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MacintoshSE
29th April 2014, 05:53 AM
Flame suit ON :

I'm sure some will not approve of the idea, which I guess I can understand, but at least it's not a MacQuarium and it gets used everyday.

I'll keep this short

I removed the original components and put them away for a rainy day. I cut an alloy plate in the same shape as the analog board to mount a small 200 watt power supply. The LCD screen is a 9.7" iPad 2 panel. It is very similar to the original CRT dimensions, I only had to machine about 8mm per side out of the original case as well as make the case 'flat' so the LCD sat flush against it. The LCD is driven by a VGA>LDVS converter board. The motherboard is a mITX sized Gigabyte board with a Celeron C1037U processor. I'm using a Griffin Imate to retain the original ADB keyboard and mouse, with a small modification to allow the soft power button to be used to turn the machine on and off. There is also a small stand alone audio module and speaker inside the case to play the original Mac SE startup chime.

In order to keep the case looking somewhat original - The 4 USB ports, audio in/out and Ethernet port are acessed on the back of the case using the original expansion board opening. The keyboard plugs into the original position using the original Mini Din 4 socket. I have made a dual SD card reader to fit in the lower floppy drive slot, but I'm not sure if I will bother to fit it.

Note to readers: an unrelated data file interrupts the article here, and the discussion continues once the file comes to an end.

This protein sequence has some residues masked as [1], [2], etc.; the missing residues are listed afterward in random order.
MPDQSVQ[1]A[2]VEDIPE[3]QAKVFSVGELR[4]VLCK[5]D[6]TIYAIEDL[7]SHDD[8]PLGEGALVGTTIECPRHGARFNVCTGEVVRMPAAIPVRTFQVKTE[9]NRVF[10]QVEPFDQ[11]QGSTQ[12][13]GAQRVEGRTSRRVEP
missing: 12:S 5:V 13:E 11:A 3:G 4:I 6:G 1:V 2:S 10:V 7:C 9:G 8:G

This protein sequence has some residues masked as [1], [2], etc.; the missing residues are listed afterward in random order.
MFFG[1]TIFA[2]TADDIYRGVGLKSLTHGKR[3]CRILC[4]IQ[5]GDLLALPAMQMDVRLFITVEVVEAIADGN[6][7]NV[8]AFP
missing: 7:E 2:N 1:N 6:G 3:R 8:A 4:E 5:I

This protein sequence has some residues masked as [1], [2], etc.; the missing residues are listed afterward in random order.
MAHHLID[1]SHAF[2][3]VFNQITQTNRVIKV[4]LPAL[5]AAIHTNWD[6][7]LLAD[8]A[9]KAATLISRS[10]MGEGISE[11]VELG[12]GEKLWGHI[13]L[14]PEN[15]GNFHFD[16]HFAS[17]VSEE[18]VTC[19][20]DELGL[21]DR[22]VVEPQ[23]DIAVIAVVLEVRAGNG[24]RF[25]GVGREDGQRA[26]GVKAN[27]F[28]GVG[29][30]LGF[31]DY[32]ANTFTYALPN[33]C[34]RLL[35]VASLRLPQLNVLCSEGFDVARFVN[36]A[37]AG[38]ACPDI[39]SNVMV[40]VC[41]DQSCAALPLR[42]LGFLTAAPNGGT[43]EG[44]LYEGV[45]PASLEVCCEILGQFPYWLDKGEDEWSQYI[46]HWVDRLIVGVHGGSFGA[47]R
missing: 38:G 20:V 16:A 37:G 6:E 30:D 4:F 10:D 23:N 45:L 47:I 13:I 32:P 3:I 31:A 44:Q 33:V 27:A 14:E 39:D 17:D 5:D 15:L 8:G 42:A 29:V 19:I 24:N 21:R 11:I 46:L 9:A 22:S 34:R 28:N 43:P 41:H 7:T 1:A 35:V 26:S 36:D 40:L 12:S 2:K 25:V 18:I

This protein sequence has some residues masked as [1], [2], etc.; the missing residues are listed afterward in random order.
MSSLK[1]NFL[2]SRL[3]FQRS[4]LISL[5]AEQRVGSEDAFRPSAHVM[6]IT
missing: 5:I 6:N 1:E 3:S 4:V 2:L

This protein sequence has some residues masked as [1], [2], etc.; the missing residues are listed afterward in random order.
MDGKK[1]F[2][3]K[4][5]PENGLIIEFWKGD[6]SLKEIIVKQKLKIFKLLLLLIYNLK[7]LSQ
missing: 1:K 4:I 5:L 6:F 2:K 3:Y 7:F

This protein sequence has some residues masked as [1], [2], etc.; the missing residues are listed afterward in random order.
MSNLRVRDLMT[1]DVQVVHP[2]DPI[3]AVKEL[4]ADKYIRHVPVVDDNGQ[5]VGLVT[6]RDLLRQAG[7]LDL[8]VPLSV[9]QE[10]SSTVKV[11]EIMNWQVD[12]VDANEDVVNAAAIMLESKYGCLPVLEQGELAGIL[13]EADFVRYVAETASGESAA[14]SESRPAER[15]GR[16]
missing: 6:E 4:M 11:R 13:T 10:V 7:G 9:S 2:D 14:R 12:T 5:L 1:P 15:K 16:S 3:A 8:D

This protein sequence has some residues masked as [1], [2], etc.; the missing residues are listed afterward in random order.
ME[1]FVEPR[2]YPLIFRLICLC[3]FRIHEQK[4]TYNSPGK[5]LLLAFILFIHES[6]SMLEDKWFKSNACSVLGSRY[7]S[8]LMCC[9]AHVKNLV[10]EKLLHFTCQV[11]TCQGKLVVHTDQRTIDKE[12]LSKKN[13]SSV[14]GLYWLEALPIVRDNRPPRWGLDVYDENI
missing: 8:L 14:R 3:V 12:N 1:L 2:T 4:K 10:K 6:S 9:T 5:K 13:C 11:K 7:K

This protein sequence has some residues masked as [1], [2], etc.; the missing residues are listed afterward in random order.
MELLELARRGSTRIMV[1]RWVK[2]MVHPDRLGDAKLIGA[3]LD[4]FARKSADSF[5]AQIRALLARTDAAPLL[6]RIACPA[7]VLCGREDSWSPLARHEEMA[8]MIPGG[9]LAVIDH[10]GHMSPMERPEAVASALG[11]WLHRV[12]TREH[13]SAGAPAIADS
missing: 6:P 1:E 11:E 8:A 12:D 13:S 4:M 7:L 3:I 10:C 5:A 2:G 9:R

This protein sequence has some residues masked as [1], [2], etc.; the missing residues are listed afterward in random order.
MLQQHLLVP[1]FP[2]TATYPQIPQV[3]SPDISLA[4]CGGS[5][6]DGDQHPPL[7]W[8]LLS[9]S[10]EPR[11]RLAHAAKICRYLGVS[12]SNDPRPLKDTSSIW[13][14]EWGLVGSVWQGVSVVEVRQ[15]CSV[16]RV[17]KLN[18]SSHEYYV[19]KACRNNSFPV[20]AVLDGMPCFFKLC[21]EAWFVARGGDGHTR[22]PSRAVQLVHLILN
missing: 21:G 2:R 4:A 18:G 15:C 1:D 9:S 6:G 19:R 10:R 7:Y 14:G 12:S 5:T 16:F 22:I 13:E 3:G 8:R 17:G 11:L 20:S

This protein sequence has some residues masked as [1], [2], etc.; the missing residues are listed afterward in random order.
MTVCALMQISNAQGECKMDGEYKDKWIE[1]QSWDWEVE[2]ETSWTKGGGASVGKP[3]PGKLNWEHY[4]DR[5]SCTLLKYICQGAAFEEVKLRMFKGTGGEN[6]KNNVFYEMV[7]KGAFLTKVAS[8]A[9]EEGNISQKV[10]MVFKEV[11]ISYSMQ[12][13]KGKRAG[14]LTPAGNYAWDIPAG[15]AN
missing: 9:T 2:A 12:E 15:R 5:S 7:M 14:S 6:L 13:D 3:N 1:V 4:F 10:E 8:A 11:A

The machine runs Kubuntu for the OS and it gets used daily for Android app development. I also run the Basilisk Mac emulator on it.

The screen resolution is 1024x768 and can also display 800x600. When running the Mac emulator I prefer to use 800 x 600. I use 1028 x 768 when doing daily work with Kubuntu.

I got a piece of 2mm glass cut that same size as the LCD panel from the local glazier for $4. This is attached to the front of the LCD to protect it and make it easier to clean.

Maybe someone will find this useful if they are looking to do something similar.


Starting off with the powersupply mounted and the rear panel made.
http://i1314.photobucket.com/albums/t575/MacintoshSE/IMG_0190_zps058cd734.jpg


Milling the front case slightly larger and making it 'flatter' so the LCD fits flush.
http://i1314.photobucket.com/albums/t575/MacintoshSE/IMAG0211_zps6af37042.jpg


Most of the electronics fitted up
http://i1314.photobucket.com/albums/t575/MacintoshSE/photo2_zpsda5ff4eb.jpg


First run, the yellow wire across the rear of the LCD is there to keep the LCD cable sitting flat against the panel. The connector that is used seems quite delicate and I didn't want it to become strained at all.
http://i1314.photobucket.com/albums/t575/MacintoshSE/xzxczv_zpsb7f1a0ae.jpg


Running the Basilisk emulator at 800x600
The picture quality is much clearer/crisper than the photo shows
http://i1314.photobucket.com/albums/t575/MacintoshSE/IMG_0118_zpsd52024d0.jpg

glacierdave
29th April 2014, 06:32 AM
Nice mod.

jsarchibald
29th April 2014, 07:19 AM
Wow, looks nice! As long as you keep the internals, there are plenty of SE's that you can always get the case and transplant back in.

I don't think most people would be upset by what you've done, unless you had disposed of the internals of a working machine.

Plus SE's are not super rare (do a search for the Drexel Mac on eBay that has been modded to be a Windows XP machine, and you'll see some flame wars!).